Why 2014’s Record Temperatures Mean Big Problems for the Environment

Source: Thinkstock

Source: Thinkstock


A myriad of wonderful and terrible things took place in 2014 across the political sphere. While the accomplishments should not be minimized, so much of news is, and always has been, focused on the negative. It’s understandable that the tragedy draws the eye. Immigration became an extremely vital and divisive topic in America once again with the arrival of over 50,000 unaccompanied minors from south of the border. Michael Brown was shot, and cities across the U.S. erupted. Protestors died on the Maiden in Ukraine, and human rights violations from both sides drew international concern. The Yazidi people, a minority in Iraq, were targeted and forced to flee to Syria. Tragedy and response to tragedy took place all over the world on great and small scales. But a global detail that currently may seem small to some, could prove to one day be the impetus for large scale tragedy. According to NASA and the National Oceanic and Atmospheric Administration (NOAA) scientists who each separately considered global temperatures, 2014 is the hottest year since 1880.

Now, when you read that “since 1880, Earth’s average surface temperature has warmed by about 1.4 degrees Fahrenheit,” — as stated by NASA — it lacks the impact and heartbreak that an individual might experience when looking at photos of refugee children fleeing violence. But in the coming years, national disasters resulting from global climate change will bring their own headlines. In years prior, 2005 and 2010 held records for the highest temperature, but 2014 beat them both by 0.07 degrees. On top of that, seven of the 12 months of 2014 broke highest temperature records, or at least tied.

It is for the natural disasters that this climate change will bring that the NOAA discussed the need to “provide the information communities need to build resiliency” — to prevent some of the more painful headlines or at least mitigate loss of human life and home. Reports have already been written on how climate change is affecting the U.S. right now. National Climate Assessment did a breakdown published in 2014 of regions of the U.S. and how each will be affected differently by climate change. It predicted everything from heat waves and heavy rain in the Northeast to shrinking glaciers and wildfires in Alaska. More than one government official has made the argument that global climate change is now more than a conservation and environmental concern, it’s an issue of national security. Though that doesn’t detract from the fact that with the oceans also having increased by record temperatures this year, a number of wildlife species will be at risk.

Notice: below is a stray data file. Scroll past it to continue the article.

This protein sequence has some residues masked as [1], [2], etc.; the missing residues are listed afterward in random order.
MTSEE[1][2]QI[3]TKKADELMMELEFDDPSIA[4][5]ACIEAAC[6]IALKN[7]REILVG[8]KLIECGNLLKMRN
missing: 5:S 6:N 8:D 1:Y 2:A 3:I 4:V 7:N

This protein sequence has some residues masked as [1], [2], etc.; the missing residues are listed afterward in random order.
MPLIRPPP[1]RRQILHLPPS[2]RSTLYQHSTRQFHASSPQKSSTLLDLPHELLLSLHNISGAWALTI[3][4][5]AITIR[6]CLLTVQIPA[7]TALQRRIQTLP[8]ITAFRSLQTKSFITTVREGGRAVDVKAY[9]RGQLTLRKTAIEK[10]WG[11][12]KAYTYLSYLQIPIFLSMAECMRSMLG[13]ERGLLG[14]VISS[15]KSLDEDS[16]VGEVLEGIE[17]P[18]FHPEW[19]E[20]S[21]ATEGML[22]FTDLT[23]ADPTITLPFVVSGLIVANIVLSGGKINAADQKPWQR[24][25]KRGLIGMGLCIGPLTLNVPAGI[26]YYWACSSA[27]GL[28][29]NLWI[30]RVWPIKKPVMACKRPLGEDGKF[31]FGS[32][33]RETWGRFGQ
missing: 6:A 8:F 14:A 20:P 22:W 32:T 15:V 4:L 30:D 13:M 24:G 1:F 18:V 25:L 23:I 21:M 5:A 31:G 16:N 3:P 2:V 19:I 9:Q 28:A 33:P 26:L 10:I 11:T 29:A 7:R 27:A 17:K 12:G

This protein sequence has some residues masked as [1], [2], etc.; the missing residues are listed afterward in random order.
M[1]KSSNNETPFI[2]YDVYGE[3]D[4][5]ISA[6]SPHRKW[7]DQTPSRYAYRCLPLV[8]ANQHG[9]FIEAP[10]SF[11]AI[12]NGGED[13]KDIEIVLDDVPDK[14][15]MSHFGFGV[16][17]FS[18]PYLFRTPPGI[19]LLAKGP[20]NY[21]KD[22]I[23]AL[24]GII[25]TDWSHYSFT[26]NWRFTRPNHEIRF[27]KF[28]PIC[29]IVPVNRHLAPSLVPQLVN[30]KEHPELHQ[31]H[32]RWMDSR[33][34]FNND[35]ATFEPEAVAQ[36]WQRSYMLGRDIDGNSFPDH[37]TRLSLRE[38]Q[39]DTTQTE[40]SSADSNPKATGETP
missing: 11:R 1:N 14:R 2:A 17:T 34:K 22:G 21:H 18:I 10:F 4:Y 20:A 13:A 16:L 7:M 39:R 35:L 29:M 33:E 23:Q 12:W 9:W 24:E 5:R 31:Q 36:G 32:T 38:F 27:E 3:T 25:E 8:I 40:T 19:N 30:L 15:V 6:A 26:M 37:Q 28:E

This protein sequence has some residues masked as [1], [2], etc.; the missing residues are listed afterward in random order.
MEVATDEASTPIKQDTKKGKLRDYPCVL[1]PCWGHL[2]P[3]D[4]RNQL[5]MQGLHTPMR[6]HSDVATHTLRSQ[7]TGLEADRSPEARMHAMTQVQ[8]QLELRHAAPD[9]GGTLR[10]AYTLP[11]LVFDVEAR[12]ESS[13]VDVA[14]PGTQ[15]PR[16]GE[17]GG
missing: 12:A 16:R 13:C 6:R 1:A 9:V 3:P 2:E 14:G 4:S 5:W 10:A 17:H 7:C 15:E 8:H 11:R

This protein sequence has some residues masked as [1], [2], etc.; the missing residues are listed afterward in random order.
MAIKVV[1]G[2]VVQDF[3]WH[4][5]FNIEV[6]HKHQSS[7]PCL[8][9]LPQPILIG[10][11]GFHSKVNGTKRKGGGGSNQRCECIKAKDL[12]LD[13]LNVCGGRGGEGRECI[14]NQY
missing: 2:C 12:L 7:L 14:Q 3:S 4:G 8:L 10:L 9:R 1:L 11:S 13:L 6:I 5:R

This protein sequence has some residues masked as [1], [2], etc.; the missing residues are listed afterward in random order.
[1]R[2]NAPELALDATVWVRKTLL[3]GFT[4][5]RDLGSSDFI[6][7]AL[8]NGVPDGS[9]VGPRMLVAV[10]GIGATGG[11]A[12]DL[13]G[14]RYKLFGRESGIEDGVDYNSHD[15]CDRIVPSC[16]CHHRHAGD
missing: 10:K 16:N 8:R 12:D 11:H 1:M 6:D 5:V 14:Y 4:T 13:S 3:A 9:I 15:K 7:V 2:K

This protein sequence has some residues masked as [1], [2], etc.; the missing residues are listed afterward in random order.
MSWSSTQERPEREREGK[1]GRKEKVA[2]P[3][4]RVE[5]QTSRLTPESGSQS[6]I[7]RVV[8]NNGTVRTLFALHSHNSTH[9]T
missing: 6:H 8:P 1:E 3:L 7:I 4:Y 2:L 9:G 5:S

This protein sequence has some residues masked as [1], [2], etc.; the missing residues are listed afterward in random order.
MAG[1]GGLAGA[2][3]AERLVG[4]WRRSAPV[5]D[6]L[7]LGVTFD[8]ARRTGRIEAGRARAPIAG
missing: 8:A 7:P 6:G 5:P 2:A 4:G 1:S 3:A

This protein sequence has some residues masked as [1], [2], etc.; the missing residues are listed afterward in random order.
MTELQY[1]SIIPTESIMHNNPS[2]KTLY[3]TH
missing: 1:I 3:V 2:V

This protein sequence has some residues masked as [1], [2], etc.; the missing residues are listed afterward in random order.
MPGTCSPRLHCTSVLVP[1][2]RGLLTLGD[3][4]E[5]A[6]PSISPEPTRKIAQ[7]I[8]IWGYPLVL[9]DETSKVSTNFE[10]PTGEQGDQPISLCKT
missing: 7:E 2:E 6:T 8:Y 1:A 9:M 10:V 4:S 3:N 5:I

NASA and the NOAA weren’t the only groups to announce findings that 2014 was the warmest year. The University of Berkeley, California, and a Japanese weather agency both announced the same, according to the Associated Press.

And with this year being the warmest so far, discussions of why, and what role humans play in this fact are inevitable. “The globe is warmer now than it has been in the last 100 years and more likely in at least 5,000 years,” said Jennifer Francis, a climate scientist at Rutgers, to the AP. “Any wisp of doubt that human activities are at fault are now gone with the wind.” And indeed, Climate Central, an independent organization of scientists and journalists, reports that 13 out of the top 15 warmest years to date took place from 2000 on.

“The odds of that happening randomly without the boost of global warming is 1 in 27 million,” Climate Central states. That does not necessarily mean human involvement — a highly relevant discussion, especially when you zoom back in on smaller scale headlines, like legislation for the Keystone XL pipeline. In the end though, it can’t be questioned that climate is changing, and that there will be effects. John Grunsfeld, the associate administrator for the Science Mission Directorate at NASA Headquarters, said that “the observed long-term warming trend and the ranking of 2014 as the warmest year on record reinforces the importance for NASA to study Earth as a complete system, and particularly to understand the role and impact of human activity.”

This year was also marked by efforts on environmental sustainability and improving conditions — though many would argue not enough. For one, the Supreme Court ruled in favor of Obama’s Clean Air Act. However, politicians and nations play a difficult game, balancing economy with the environment. “People don’t like gas prices going up,” said President Barack Obama in June.

“They don’t like electricity prices going up. And we ignore those very real and legitimate concerns at our peril. If we’re blithe about saying, ‘This is the crisis of our time,’ but we don’t acknowledge these legitimate concerns — we’ve got to shape our strategies to address the very real and legitimate concerns of working families.” Even so, reports from around the world of the record temperature should reinvigorate the importance of action now, even with these concerns as stumbling blocks. All policy has stumbling blocks, but if changes aren’t made to mitigate effects where possible, and prepare for disasters where possible, it will be too late in years to come.

Follow Anthea Mitchell on twitter @AntheaWSCS


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